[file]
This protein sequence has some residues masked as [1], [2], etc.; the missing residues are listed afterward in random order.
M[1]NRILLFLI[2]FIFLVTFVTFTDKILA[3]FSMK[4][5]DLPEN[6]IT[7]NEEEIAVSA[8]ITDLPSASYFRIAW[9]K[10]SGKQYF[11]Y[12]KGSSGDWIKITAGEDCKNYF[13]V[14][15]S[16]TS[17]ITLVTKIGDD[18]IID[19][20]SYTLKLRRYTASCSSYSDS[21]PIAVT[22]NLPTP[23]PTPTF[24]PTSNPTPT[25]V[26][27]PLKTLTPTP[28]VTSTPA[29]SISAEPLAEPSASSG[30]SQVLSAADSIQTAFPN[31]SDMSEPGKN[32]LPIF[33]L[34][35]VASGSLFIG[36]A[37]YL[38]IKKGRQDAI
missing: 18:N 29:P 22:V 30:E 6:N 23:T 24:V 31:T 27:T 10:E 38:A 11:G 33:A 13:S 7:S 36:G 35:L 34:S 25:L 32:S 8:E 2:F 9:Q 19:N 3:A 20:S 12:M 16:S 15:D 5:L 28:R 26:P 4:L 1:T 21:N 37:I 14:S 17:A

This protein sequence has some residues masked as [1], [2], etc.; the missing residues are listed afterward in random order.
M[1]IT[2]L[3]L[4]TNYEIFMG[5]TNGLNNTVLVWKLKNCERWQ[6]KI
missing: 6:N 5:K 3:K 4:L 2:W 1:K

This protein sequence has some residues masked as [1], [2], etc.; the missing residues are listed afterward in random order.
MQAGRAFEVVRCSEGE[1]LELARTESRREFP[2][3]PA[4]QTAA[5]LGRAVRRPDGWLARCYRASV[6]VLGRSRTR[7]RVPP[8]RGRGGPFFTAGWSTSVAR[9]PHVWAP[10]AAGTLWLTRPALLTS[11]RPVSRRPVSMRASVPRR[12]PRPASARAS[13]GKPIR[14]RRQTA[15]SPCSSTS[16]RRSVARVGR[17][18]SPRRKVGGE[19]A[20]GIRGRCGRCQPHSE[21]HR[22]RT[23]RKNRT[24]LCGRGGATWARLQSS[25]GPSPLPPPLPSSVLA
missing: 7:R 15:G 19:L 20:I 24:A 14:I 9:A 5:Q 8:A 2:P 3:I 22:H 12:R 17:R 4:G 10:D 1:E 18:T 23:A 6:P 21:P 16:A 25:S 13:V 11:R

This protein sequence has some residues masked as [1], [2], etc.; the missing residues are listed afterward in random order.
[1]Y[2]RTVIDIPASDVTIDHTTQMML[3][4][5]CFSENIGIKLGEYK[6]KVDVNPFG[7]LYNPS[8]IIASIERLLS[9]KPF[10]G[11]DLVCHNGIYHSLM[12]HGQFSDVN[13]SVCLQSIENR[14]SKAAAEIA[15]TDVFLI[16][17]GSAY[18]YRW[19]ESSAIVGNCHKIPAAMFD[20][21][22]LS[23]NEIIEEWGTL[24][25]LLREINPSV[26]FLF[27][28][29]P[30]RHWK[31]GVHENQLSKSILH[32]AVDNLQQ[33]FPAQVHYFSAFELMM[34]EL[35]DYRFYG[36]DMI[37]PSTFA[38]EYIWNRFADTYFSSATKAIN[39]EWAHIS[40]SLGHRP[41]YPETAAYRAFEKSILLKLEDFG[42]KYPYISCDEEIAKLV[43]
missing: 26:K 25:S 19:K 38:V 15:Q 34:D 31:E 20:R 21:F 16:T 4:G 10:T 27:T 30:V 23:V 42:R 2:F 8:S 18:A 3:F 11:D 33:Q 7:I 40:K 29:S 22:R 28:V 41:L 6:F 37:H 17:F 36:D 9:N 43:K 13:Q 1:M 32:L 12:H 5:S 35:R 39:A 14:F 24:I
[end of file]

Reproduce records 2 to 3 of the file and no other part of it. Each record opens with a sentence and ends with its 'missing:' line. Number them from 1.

This protein sequence has some residues masked as [1], [2], etc.; the missing residues are listed afterward in random order.
M[1]IT[2]L[3]L[4]TNYEIFMG[5]TNGLNNTVLVWKLKNCERWQ[6]KI
missing: 6:N 5:K 3:K 4:L 2:W 1:K

This protein sequence has some residues masked as [1], [2], etc.; the missing residues are listed afterward in random order.
MQAGRAFEVVRCSEGE[1]LELARTESRREFP[2][3]PA[4]QTAA[5]LGRAVRRPDGWLARCYRASV[6]VLGRSRTR[7]RVPP[8]RGRGGPFFTAGWSTSVAR[9]PHVWAP[10]AAGTLWLTRPALLTS[11]RPVSRRPVSMRASVPRR[12]PRPASARAS[13]GKPIR[14]RRQTA[15]SPCSSTS[16]RRSVARVGR[17][18]SPRRKVGGE[19]A[20]GIRGRCGRCQPHSE[21]HR[22]RT[23]RKNRT[24]LCGRGGATWARLQSS[25]GPSPLPPPLPSSVLA
missing: 7:R 15:G 19:L 20:I 24:A 14:I 9:A 5:Q 8:A 2:P 3:I 22:H 12:R 17:R 4:G 10:D 1:E 18:T 23:A 6:P 21:P 16:A 25:S 13:V 11:R